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rduckwor

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  1. Yep. The cap stones for the escape are set in screw-retained settings. RMD
  2. " Sorry if i find the post a bit confusing but we are talking about the balance cap jewels, picture 1-2 is one movement and picture 3 is a different movement but same caliber Elgin 712? If all 3 pictures is of a balance end stone/cap jewel then the only one that looks correct is picture 3. " Saswatch88: the first two pictures are intended to show the setting for the cap stone and the glue I removed from said setting. RMD
  3. That's the one I was thinking of. The "lyre" shaped spring. I simply could not remember what it looked like when I was working on this movement. That would certainly fit this setting WITHOUT the cut-out for the KIFF spring. Yes, they weren't shock settings. I remember reading in an Elgin publication how they crowed about this spring and the reductions of "lost" screws for the people servicing their movements. Thanks, RMD
  4. I'm working on an Elgin 712 movement and was about to go to a scrapper movement for the main plate until I found this: (first picture). An end stone with no visible means of support. No spring, no screwed setting ring, nothing holding it in until I ran it thru the cleaner and it fell out. Upon further examination, I found this: (picture two). Lots of glue in the setting. Now the movement I am working on has a KIFF spring over the end stone (picture three). I checked the second scrapper in my pile and it too has no visible means of support for the balance end stone and I suspect that it too is glued into the setting. Neither scrapper setting has cut-outs for a spring insertion. Was this ever a common practice for manufacturers? I know Elgin has some special glue for hairspring collets and studs, but jewels? Thanks, RMD
  5. This will be on hold for a while. I pinged away the stud screw and don't have any yet in my part box. Thanks and back when I get it assembled and running. RMD
  6. Hairspring, lower, and upper balance pivots. I see nothing here. I'm wondering if the HS was shortened by a previous actor. Movement came as a non-runner. Thanks, RMD
  7. I looked at the balance/pivots/HS under the scope last night and will try to post pictures today. The HS is as perfect as any I have seen. The upper and lower pivots were straight and unfortunately flat on the tips. I will have to look at some other Elgin Balances to see if this is normal for their manufacturing processes. Thanks, RMD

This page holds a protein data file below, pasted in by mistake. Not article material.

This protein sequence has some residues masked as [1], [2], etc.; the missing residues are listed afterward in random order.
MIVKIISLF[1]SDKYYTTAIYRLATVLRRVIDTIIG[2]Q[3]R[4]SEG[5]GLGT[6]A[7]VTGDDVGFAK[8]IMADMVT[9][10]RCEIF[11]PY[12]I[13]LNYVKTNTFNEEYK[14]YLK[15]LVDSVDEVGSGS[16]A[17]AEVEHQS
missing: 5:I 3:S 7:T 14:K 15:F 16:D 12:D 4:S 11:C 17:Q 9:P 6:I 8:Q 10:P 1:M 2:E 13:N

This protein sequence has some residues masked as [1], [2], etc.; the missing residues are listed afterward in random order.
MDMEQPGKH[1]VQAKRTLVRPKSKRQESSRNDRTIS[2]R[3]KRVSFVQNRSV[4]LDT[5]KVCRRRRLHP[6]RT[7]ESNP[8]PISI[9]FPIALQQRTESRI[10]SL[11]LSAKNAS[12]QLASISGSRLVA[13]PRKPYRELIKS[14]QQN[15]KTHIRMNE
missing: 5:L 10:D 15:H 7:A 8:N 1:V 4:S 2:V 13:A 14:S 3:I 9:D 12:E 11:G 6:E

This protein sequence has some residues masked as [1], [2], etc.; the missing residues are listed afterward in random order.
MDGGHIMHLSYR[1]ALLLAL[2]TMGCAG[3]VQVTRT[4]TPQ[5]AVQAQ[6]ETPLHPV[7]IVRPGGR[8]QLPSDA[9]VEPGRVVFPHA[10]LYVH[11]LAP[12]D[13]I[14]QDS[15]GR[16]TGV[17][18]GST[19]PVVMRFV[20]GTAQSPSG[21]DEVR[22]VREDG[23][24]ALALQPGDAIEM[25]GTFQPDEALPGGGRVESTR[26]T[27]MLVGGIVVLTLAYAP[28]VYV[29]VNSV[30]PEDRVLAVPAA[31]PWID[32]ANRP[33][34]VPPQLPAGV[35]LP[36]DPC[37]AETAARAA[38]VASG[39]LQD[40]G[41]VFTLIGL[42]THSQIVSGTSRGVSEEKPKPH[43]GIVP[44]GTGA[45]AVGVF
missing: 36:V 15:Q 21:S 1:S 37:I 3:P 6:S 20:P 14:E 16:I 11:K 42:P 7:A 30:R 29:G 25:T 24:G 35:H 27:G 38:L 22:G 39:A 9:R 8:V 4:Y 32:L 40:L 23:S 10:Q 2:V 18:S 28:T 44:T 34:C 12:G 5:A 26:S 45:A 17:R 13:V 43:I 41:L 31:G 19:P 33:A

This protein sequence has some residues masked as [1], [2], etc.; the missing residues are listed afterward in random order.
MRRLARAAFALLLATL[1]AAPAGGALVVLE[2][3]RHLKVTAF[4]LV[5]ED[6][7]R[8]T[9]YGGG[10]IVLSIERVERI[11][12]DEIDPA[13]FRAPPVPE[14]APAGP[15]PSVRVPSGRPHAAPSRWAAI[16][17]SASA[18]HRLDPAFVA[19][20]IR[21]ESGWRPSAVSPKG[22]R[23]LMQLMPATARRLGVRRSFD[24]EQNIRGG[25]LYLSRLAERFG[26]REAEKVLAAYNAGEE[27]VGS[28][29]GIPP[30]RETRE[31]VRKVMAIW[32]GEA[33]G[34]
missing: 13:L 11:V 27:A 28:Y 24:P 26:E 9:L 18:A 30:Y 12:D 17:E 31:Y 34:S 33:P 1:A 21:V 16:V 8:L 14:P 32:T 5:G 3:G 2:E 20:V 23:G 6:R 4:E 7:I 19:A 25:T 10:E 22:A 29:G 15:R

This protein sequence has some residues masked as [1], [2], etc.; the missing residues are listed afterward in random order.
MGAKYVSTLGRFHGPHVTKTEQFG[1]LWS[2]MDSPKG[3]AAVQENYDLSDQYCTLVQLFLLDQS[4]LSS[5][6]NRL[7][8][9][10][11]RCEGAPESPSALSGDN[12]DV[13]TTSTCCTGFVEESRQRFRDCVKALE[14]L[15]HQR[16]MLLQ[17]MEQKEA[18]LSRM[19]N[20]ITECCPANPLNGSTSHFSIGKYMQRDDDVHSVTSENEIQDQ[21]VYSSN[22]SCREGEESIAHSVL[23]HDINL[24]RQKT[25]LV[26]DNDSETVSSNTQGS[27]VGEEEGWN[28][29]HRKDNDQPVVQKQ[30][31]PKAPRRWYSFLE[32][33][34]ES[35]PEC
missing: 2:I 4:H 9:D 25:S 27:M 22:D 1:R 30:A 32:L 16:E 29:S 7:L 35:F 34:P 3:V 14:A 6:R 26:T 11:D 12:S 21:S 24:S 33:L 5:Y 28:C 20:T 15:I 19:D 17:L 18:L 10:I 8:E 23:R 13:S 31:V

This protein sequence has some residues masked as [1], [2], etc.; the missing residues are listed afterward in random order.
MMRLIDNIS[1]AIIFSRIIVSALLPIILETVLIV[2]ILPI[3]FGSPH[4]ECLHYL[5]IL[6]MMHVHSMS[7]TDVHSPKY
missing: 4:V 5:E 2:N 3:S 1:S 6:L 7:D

8. A vintage Elgin 15/0, Gr 559. I took it down, cleaned and lubricated it and it is gaining 15 minutes/24 hours. I have looked at the HS, it appears to be perfect, clean, flat, not magnetized (de-magged the movement X 3 already), and in position between the regulator pins. Not hung on the center wheel. Correct mainspring, and balance is not knocking. I do not remember amplitude, but IIRC, it was above 22 which is O.K. by me with the movement. Please give me some ideas as to how to correct this. It doesn't seem like there are enough timing washers in the world to slow this down! Thanks, RMD
  9. You need small GLASS jars with metal lids that seal well for cleaning solutions. These are placed in the ultrasonic tank partially filled with water to conduct the sound energy. Good Luck, RMD
  10. Yes, the HS is pinned to the stud with a tiny brass pin. As others have noted, repinning the HS will effectively alter the length of the HS thus altering the timing of the escapement. Its good practice, but you may not be able to regulate the movement following your efforts. As I said though, good to know how to do this particular repair. Good Luck, RMD
  11. I use naphtha which is essentially lighter fluid. Get some sealed glass jars from Amazon (Small ones work very well). You can peg jewels with toothpick/cocktail sticks until you buy some peg wood. Pith the pivots before and after the first cleaning cycle ( I use three jars successively). Remember it is flammable and don't breath the vapor from the cleaners any more than necessary. Naphtha will dissolve many plastics, so be careful or they will contaminate your cleaning jars and potentially damage any plastic parts (Seiko). Good luck and have fun. RMD
  12. That one might work OK for a while. Spend a little more and get a better one with a stainless tank. It will last longer. Also, you will need small glass jars for cleaning solutions or solvents (Amazon), pith wood, and peg wood to clean the pivots and jewels (Esslingers or CousinsUK). Maybe some wire baskets made for watch parts is a good idea as well.
  13. You are correct good sir. I guess God watches over fools and foolish watch tinkerers. Thanks for your reply. RMD
  14. RESOLVED: The upper pivot was not seating in the jewel. Put it on the scope and seated it under direct vision. Running now. I'll let it run the new lube in over night and then regulate. Thanks. RMD
  15. OH: I'm not sure I ever got the pivots seated. I am going to try once again and will check end shake and make certain the pivots are in the jewels. I have attempted to seat the pallet at least 10 time today. what's that saying about doing the same thing over and over . . . Thanks, RMD
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